In recent years, Europe has experienced the growing popularity and influence of ideologies that promote aggressive nationalism, populism and xenophobia. This has resulted in the sharp rise of far right extremism as embodied by the electoral successes of right wing parties and increasing acts of violence against Muslims. Having recourse to a set of common features across Europe, the far-right’s rhetoric builds upon the global and European financial crisis and its impact on national economies and social fabric, the recent migrations and refugee crisis and crystallized into violent hate speech and practices which is increasingly appealing to larger audiences. Xenophobia, racism, homophobia and general intolerance for diversity are recurrent characteristics in the articulation of far-right hate speech across the EU.
Cultural anxiety, along with anti-immigration and anti-refugee rhetoric has fuelled xenophobia in France, Italy, the UK, Germany with right wing groups strategically exploiting the rise of the Islamic state and the string of post 9/11 Islamist terrorist attacks in Europe. Central European countries like Poland, Hungary, Bulgaria, the Czech Republic have followed a similar trend, with xenophobic attitudes on the rise. In Greece, one of the consequences of both the financial and refugee crises has been a sharp rise in xenophobic and racist attitudes that is expressed by many different parts of society and primarily -but not exclusively-cultivated by far-right groups that have spectacularly gained power and exposure since 2010.
To illustrate, the infamous neo-Nazi party Golden Dawn still enjoys popularity despite its members being on trial for criminal activity. The past two years were marked by Golden Dawn’s activity even in elementary schools: refugee children were violently prevented from accessing schools and radicalized parents prevented their own children from attending classes to stop their interaction with refugee children. In the same vein, parents and teachers sympathetic to refugees have been targeted and threatened. What is perhaps even more worrying is how charismatic leaders of such parties have acted as taboo-breakers, thus normalizing openly racist attitudes and eroding the centrist discourse. In addition, since 2013, a plethora of new far-right political formations have sprung whose hate rhetoric ranges from aggressive nationalism, a discourse of ‘threat against Greek identity,’ to outright racism, xenophobia and homophobia. National public opinion seems to be rather receptive to such messages: according to the survey conducted by Dianeosis on wide array of public attitudes in Greece published in 2018, the public seemed to hold rather negative views on a range of xenophobia-related indicators. For example, 90.3% of respondents think that the number of migrants in the country is excessively high; 72.1% think that the presence of migrants in the country increases criminality; while 65.4% think that the presence of migrants in the country increases unemployment.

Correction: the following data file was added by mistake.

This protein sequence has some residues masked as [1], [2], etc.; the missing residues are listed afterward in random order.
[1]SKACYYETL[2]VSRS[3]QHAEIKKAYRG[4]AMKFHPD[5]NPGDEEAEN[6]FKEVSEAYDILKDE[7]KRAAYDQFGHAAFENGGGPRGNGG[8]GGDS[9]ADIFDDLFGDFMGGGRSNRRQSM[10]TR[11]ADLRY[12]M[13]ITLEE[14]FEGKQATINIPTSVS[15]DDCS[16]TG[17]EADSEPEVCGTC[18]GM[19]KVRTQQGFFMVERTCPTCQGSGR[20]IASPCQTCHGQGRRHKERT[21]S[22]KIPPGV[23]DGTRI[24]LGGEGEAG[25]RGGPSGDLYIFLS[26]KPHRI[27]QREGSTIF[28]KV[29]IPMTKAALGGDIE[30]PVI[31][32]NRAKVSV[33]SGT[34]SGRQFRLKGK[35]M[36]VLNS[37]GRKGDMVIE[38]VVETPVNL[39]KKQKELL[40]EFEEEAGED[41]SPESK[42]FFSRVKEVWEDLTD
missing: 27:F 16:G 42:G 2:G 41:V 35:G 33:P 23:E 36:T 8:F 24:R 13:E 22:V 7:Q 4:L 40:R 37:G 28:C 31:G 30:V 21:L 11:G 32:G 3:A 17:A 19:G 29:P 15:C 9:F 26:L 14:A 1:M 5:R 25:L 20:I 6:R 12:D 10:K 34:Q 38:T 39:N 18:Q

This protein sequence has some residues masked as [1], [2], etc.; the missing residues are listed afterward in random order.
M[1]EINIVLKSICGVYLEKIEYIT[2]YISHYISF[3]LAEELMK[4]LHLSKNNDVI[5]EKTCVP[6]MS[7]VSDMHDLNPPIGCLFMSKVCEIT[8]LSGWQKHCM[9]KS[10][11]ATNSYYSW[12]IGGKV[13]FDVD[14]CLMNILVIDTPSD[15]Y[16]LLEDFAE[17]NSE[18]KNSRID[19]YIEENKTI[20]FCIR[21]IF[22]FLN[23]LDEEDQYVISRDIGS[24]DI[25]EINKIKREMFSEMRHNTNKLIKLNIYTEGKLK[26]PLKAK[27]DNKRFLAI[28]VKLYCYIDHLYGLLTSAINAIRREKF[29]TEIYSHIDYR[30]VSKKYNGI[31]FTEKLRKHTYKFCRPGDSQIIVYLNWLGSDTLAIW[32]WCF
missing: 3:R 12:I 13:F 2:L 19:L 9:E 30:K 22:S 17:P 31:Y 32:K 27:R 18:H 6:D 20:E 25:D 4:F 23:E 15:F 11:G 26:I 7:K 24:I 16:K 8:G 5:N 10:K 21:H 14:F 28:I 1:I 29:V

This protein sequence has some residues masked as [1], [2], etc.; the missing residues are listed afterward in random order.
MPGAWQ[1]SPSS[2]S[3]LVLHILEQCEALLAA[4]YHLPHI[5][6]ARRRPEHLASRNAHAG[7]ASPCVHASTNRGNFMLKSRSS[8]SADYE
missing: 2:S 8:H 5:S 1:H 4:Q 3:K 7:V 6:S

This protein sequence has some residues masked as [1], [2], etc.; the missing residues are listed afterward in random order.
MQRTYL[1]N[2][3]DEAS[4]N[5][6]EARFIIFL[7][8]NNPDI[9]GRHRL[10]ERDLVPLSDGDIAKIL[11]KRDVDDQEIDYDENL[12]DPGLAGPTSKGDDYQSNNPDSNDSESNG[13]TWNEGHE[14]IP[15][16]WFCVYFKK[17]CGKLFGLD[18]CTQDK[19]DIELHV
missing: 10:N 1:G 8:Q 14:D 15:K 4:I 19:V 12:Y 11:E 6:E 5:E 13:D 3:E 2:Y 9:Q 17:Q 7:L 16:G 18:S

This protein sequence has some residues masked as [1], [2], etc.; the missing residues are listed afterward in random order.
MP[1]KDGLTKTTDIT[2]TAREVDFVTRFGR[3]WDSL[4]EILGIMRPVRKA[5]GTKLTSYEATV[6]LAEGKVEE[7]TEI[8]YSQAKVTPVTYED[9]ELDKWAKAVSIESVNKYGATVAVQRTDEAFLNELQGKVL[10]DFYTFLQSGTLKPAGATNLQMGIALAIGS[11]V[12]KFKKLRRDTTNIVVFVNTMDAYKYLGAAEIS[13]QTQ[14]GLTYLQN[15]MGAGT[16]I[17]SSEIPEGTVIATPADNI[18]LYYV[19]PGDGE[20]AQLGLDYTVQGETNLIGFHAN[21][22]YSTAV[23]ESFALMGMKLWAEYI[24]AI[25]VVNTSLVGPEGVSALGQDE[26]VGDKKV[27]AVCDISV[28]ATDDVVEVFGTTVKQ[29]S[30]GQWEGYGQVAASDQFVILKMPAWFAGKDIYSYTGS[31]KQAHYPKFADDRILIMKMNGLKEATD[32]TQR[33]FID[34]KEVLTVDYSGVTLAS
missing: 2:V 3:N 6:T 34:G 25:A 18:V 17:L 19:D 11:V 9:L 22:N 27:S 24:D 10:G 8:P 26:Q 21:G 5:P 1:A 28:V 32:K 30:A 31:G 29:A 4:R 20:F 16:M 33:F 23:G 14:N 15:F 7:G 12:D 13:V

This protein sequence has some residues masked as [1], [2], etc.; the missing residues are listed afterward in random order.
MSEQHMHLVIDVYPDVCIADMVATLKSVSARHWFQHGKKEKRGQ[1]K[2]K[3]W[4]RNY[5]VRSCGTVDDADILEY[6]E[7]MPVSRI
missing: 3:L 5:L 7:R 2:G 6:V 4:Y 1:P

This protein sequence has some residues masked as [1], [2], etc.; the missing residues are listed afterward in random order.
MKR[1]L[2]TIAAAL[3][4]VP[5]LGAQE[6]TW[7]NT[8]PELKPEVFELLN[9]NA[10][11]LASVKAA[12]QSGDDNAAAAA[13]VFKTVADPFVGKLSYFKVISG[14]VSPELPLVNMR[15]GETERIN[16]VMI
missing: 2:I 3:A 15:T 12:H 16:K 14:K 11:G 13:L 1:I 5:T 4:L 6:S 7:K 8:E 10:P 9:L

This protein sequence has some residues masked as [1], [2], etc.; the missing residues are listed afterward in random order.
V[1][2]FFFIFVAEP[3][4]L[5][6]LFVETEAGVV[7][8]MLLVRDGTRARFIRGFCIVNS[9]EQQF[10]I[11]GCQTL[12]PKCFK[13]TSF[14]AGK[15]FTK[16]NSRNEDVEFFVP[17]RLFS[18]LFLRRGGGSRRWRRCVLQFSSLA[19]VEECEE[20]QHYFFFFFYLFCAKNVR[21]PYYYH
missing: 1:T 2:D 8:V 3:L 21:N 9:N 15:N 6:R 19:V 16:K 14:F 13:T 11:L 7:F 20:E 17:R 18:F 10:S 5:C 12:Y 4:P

Taking into account the need for a prevention mechanism within social conditions that allow for the spread of far right ideologies, a standardized measure has been developed to identify, quantify and analyze the protective factors that are associated with resilience to violent extremism.
The measure, called Building Resilience Against Violent Extremism (BRAVE), is a brief questionnaire tool, which was developed and validated as part of a collaborative research initiative between the Alfred Deakin Institute for Citizenship and Globalisation, Deakin University (Australia) and the Resilience Research Centre, Dalhousie University (Canada). The measure consists of a brief number of statement items which are responded to using a 5-point scale. The measure has been used in projects to assess resilience to violent extremism within Australia, Bangladesh, Canada, Germany, Mozambique, and is currently involved in studies in other parts of the world.
Focusing on building community resilience rather than on repression, surveillance or counter-terrorist techniques alone, Code on the Road (COR), in collaboration with the BRAVE team, is implementing the BRAVE standardized measure in Greece and collecting reliable and large-scale data to document the factors that promote resilience to far-right radicalization.